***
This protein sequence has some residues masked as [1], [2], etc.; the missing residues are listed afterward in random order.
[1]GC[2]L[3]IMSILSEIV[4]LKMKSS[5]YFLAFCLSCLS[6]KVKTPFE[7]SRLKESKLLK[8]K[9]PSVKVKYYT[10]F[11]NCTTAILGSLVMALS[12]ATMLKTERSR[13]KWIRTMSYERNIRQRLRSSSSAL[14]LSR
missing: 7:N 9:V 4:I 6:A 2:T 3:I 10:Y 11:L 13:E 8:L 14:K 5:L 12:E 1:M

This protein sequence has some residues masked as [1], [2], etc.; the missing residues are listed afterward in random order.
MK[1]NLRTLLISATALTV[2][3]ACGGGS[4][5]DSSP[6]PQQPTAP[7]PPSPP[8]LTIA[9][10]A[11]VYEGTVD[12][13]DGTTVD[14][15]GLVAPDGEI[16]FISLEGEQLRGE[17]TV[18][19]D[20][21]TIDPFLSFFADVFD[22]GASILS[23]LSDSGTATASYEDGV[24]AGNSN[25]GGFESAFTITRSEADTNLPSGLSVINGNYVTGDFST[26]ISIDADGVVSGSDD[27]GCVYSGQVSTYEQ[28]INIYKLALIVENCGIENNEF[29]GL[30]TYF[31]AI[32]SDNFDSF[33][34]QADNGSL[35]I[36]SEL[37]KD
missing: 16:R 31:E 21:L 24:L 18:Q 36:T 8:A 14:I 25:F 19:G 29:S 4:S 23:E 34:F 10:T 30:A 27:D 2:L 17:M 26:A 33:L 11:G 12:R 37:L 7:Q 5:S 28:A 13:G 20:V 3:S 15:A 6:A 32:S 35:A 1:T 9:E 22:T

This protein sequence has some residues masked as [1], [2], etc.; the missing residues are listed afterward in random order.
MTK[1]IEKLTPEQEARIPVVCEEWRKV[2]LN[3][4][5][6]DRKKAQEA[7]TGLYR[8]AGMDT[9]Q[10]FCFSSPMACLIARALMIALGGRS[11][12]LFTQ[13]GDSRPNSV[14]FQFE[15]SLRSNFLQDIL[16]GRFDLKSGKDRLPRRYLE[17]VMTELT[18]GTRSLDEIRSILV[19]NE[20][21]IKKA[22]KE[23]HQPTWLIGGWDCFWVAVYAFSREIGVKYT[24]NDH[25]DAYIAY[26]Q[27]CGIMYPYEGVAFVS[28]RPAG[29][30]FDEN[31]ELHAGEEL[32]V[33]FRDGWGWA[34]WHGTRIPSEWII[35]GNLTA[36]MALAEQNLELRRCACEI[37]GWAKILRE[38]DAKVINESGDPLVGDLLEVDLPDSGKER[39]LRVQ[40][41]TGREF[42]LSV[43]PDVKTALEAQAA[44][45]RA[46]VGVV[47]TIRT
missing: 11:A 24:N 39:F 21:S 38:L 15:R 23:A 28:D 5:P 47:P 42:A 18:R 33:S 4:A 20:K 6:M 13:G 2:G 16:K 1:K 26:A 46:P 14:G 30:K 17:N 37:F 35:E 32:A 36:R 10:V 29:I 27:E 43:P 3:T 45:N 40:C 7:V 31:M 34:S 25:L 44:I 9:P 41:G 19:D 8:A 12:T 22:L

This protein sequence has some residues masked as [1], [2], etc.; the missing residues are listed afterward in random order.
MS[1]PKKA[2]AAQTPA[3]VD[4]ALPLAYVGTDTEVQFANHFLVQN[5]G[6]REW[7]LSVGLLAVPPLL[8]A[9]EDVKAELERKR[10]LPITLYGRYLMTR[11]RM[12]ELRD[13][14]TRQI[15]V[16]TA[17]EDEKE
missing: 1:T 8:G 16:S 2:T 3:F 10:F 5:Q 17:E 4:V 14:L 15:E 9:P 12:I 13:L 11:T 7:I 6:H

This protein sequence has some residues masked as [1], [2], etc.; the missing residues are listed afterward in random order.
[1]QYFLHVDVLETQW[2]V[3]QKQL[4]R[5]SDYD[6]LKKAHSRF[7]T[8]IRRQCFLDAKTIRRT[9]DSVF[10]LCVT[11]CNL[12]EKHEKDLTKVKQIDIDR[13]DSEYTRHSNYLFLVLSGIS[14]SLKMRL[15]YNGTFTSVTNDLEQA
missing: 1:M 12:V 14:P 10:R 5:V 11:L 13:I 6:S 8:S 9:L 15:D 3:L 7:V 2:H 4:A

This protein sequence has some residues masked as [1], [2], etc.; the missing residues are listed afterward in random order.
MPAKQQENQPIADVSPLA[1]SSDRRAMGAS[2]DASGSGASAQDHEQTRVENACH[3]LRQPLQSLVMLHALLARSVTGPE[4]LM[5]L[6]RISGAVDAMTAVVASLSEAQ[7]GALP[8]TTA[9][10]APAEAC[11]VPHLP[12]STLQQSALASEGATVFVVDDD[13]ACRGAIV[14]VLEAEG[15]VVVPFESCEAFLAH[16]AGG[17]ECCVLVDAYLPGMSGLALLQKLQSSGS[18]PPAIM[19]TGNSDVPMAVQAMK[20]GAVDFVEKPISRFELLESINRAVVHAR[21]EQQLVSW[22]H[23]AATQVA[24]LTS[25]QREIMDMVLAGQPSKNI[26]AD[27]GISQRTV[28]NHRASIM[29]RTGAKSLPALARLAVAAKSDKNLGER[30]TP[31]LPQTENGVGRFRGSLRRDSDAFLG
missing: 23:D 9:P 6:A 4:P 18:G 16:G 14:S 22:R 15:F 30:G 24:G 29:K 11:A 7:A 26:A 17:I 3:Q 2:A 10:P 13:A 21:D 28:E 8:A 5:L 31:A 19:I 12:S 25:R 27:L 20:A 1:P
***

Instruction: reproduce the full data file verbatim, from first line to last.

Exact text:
This protein sequence has some residues masked as [1], [2], etc.; the missing residues are listed afterward in random order.
[1]GC[2]L[3]IMSILSEIV[4]LKMKSS[5]YFLAFCLSCLS[6]KVKTPFE[7]SRLKESKLLK[8]K[9]PSVKVKYYT[10]F[11]NCTTAILGSLVMALS[12]ATMLKTERSR[13]KWIRTMSYERNIRQRLRSSSSAL[14]LSR
missing: 7:N 9:V 4:I 6:A 2:T 3:I 10:Y 11:L 13:E 8:L 14:K 5:L 12:E 1:M

This protein sequence has some residues masked as [1], [2], etc.; the missing residues are listed afterward in random order.
MK[1]NLRTLLISATALTV[2][3]ACGGGS[4][5]DSSP[6]PQQPTAP[7]PPSPP[8]LTIA[9][10]A[11]VYEGTVD[12][13]DGTTVD[14][15]GLVAPDGEI[16]FISLEGEQLRGE[17]TV[18][19]D[20][21]TIDPFLSFFADVFD[22]GASILS[23]LSDSGTATASYEDGV[24]AGNSN[25]GGFESAFTITRSEADTNLPSGLSVINGNYVTGDFST[26]ISIDADGVVSGSDD[27]GCVYSGQVSTYEQ[28]INIYKLALIVENCGIENNEF[29]GL[30]TYF[31]AI[32]SDNFDSF[33][34]QADNGSL[35]I[36]SEL[37]KD
missing: 16:R 31:E 21:L 24:L 18:Q 36:T 8:A 14:I 25:F 19:G 29:S 4:S 23:E 34:F 10:T 30:A 27:D 2:L 17:M 26:A 33:L 11:G 12:R 37:L 7:Q 5:S 28:A 13:G 20:V 3:S 15:A 6:A 32:S 35:A 1:T 9:E 22:T

This protein sequence has some residues masked as [1], [2], etc.; the missing residues are listed afterward in random order.
MTK[1]IEKLTPEQEARIPVVCEEWRKV[2]LN[3][4][5][6]DRKKAQEA[7]TGLYR[8]AGMDT[9]Q[10]FCFSSPMACLIARALMIALGGRS[11][12]LFTQ[13]GDSRPNSV[14]FQFE[15]SLRSNFLQDIL[16]GRFDLKSGKDRLPRRYLE[17]VMTELT[18]GTRSLDEIRSILV[19]NE[20][21]IKKA[22]KE[23]HQPTWLIGGWDCFWVAVYAFSREIGVKYT[24]NDH[25]DAYIAY[26]Q[27]CGIMYPYEGVAFVS[28]RPAG[29][30]FDEN[31]ELHAGEEL[32]V[33]FRDGWGWA[34]WHGTRIPSEWII[35]GNLTA[36]MALAEQNLELRRCACEI[37]GWAKILRE[38]DAKVINESGDPLVGDLLEVDLPDSGKER[39]LRVQ[40][41]TGREF[42]LSV[43]PDVKTALEAQAA[44][45]RA[46]VGVV[47]TIRT
missing: 11:A 24:N 39:F 21:S 38:L 15:R 23:A 28:D 5:P 47:P 42:A 18:R 33:S 4:A 20:K 6:M 13:G 2:G 16:K 1:K 26:A 46:P 14:G 30:K 17:N 37:F 35:E 32:A 36:R 10:V 29:I 27:E 43:P 3:T 45:N 40:C 7:V 31:M 34:S 25:L 44:I 9:P 41:G 19:D 8:A 12:T 22:L

This protein sequence has some residues masked as [1], [2], etc.; the missing residues are listed afterward in random order.
MS[1]PKKA[2]AAQTPA[3]VD[4]ALPLAYVGTDTEVQFANHFLVQN[5]G[6]REW[7]LSVGLLAVPPLL[8]A[9]EDVKAELERKR[10]LPITLYGRYLMTR[11]RM[12]ELRD[13][14]TRQI[15]V[16]TA[17]EDEKE
missing: 1:T 8:G 16:S 2:T 3:F 10:F 5:Q 17:E 4:V 14:L 15:E 9:P 12:I 13:L 11:T 7:I 6:H

This protein sequence has some residues masked as [1], [2], etc.; the missing residues are listed afterward in random order.
[1]QYFLHVDVLETQW[2]V[3]QKQL[4]R[5]SDYD[6]LKKAHSRF[7]T[8]IRRQCFLDAKTIRRT[9]DSVF[10]LCVT[11]CNL[12]EKHEKDLTKVKQIDIDR[13]DSEYTRHSNYLFLVLSGIS[14]SLKMRL[15]YNGTFTSVTNDLEQA
missing: 1:M 12:V 14:P 10:R 5:V 11:L 13:I 6:S 8:S 9:L 15:D 3:L 7:V 2:H 4:A

This protein sequence has some residues masked as [1], [2], etc.; the missing residues are listed afterward in random order.
MPAKQQENQPIADVSPLA[1]SSDRRAMGAS[2]DASGSGASAQDHEQTRVENACH[3]LRQPLQSLVMLHALLARSVTGPE[4]LM[5]L[6]RISGAVDAMTAVVASLSEAQ[7]GALP[8]TTA[9][10]APAEAC[11]VPHLP[12]STLQQSALASEGATVFVVDDD[13]ACRGAIV[14]VLEAEG[15]VVVPFESCEAFLAH[16]AGG[17]ECCVLVDAYLPGMSGLALLQKLQSSGS[18]PPAIM[19]TGNSDVPMAVQAMK[20]GAVDFVEKPISRFELLESINRAVVHAR[21]EQQLVSW[22]H[23]AATQVA[24]LTS[25]QREIMDMVLAGQPSKNI[26]AD[27]GISQRTV[28]NHRASIM[29]RTGAKSLPALARLAVAAKSDKNLGER[30]TP[31]LPQTENGVGRFRGSLRRDSDAFLG
missing: 23:D 9:P 6:A 4:P 18:G 16:G 14:S 22:R 15:F 30:G 24:G 29:K 11:A 7:A 26:A 17:I 3:Q 2:A 10:P 13:A 21:D 28:E 8:A 5:L 31:A 19:I 12:S 25:R 27:L 20:A 1:P